The Boston Marathon bombings were a game changer.
As soon as those familiar with Russia and its surrounding regions heard the names of the suspects, we thought: Chechnya.
Some were careful to make distinctions. Maybe they were from neighboring Dagestan or Ingushetia?
To Russians, there is no difference.
Though I emigrated from the former Soviet Union to the United States in 1991, I always knew about Chechnya. Not because my family had any ties to the region, but because anyone who spent any considerable amount of time in Russia knew how the Russians felt about their neighbors to the south.
"Chechentsi" were the "other people."
"Animals!" many Russians would say to me when I went back to visit.
Throughout college, I wrote, researched, and interviewed people on both sides of the conflict, trying to make some sense of the horrendous violence that preceded my college years and that which would come after.
And now, the rest of America is curious as well.
Violence in largely Muslim Chechnya, and subsequently Russia, does not span decades. It spans centuries.
Americans are probably most familiar with more recent manifestations:
- The hostage crisis at Dubrovka Theater in Moscow in 2002. Among the armed Chechen terrorists were women. Over 120 people dead.
- The Beslan School Massacre in 2004. Over 300 people killed, including 186 children.
- The 2010 Moscow Metro bombings where two women blew themselves up causing more death and destruction. Chechen Islamist leader Doku Umarov, sometimes referred to as the "Osama bin Laden of Russia," claimed responsibility.
We've now heard from the Command of Mujahedeen of Caucasus Emirate's Dagestan Province as well as from a Chechen militant group--neither of which claimed responsibility for the attacks in Boston.
Regardless, the link to Chechnya, in one form or another, is there. And it's important.
For decades, one of Russia's biggest complaints about the United States was its seemingly sympathetic stance toward Chechens seeking independence. The Russian government detested U.S. statements calling Chechen rebels freedom fighters, instead of as Russia would have preferred—terrorists.
The Kremlin is hoping that this attack, allegedly by two ethnic Chechen brothers—will spark a different approach in how America responds to Russia's handling of Chechnya.
More Cooperation or More "I Told You So?"
When I was covering the Moscow airport bombings in 2011, a counter-terrorism analyst I had interviewed brought up an important point:
If those responsible for the attack were training in the tribal regions of Pakistan, would Moscow be justified to go into Pakistan to try to find the perpetrators? Would it have to ask the U.S. for permission?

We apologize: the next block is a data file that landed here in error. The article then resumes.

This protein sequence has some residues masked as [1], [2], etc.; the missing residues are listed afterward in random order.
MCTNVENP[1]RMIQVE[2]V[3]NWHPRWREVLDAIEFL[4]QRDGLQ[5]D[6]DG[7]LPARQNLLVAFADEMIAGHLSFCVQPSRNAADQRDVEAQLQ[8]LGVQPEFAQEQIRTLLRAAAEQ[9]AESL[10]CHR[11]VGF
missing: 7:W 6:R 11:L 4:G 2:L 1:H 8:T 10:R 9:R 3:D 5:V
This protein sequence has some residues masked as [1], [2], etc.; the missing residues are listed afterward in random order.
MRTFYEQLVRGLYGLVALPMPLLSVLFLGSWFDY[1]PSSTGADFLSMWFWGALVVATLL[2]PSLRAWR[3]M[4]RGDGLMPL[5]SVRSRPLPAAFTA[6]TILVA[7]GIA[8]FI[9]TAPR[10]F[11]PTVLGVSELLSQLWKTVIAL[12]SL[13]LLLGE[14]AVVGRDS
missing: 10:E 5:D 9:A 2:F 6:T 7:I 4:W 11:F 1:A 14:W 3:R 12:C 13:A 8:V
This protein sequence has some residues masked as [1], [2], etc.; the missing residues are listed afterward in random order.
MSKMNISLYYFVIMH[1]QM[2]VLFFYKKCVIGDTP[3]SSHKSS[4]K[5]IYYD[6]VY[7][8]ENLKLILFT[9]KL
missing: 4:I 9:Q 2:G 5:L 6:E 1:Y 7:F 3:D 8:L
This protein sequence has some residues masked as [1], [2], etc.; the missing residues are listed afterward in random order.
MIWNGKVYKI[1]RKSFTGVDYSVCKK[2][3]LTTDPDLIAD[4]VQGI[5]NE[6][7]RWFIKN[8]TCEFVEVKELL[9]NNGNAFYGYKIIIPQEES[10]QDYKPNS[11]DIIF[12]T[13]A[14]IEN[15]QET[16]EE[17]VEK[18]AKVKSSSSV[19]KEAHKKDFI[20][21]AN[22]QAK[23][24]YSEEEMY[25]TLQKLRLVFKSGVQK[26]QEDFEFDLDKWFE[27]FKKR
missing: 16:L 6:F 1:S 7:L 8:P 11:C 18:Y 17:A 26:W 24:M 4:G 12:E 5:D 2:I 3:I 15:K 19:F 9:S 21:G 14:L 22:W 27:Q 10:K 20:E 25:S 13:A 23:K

Now, we ask those questions again.
What would and should the U.S. reaction be if Tamerlan Tsarnaev, the elder brother who traveled to Russia for six months last year, had links to Chechen militants?
Though much has been written about a renewed chapter in Russia- U.S. cooperation in light of all this, sources with knowledge of the Kremlin say otherwise.
They believe the Tsarnaev brothers acted independently, with some guidance from one or two mentors.
"Anti-Americanism within Russia is only getting worse, and these events will not change anything. Russia and America already cooperate when it comes to terror-related issues, and this will not change much," said one source who asked not to be named.
Commentaries on Russian websites, meantime, are flooded with accusations that "this was just a dress rehearsal for Sochi," the Black Sea home city of the 2014 Winter Olympics.
A Father's Roots
Russian newspaper "Izvestia" conducted an interview with Anzar Tsarnaev, the father of the suspects, shortly after he found out that his sons were accused of carrying out the attack. The father emigrated to the United States but moved back to Dagestan in the Caucuses of southern Russia, while his sons stayed in the Boston area.
Though much has been made of his comments defending his sons and saying that they were framed, closer attention should be drawn to another part of the interview, translated below:
Q: Why did you, yourself leave the U.S.?
A: I came back to my motherland to die. I had a brain hemorrhage. I was convinced that this was the end. But I was able to recover here, like crawling out of my grave. But my sons stayed there.
He used the word "rodina," which means motherland, or land of birth. When one invokes that term, it usually suggests a very close affinity to that place, a longing to be back where one came from.
The sons also demonstrated strong sentiments about their homeland, as seen in their numerous posts on social media.
Russia's cooperation will be important in this case, but it does not necessarily mean that other contentions between the U.S. and Russia will be resolved.
Perhaps the suspects never really assimilated into life in the U.S., and experts say their emigration from such a violent region as children certainly influenced their character as adults.
I spoke to my own father shortly after Dzhokhar Tsarnaev was captured. He said he didn't even know the word "terrorist" growing up in the 1960s and '70s in the outskirts of Moscow.
Before he left for America in the late 1980s, though, it had become clear that we were living in a different world.
And that different world has made its way to America, in the worst way possible.
Dina Gusovsky is a former anchor/correspondent for Russia Today. She emigrated to the United States from Moscow in 1991.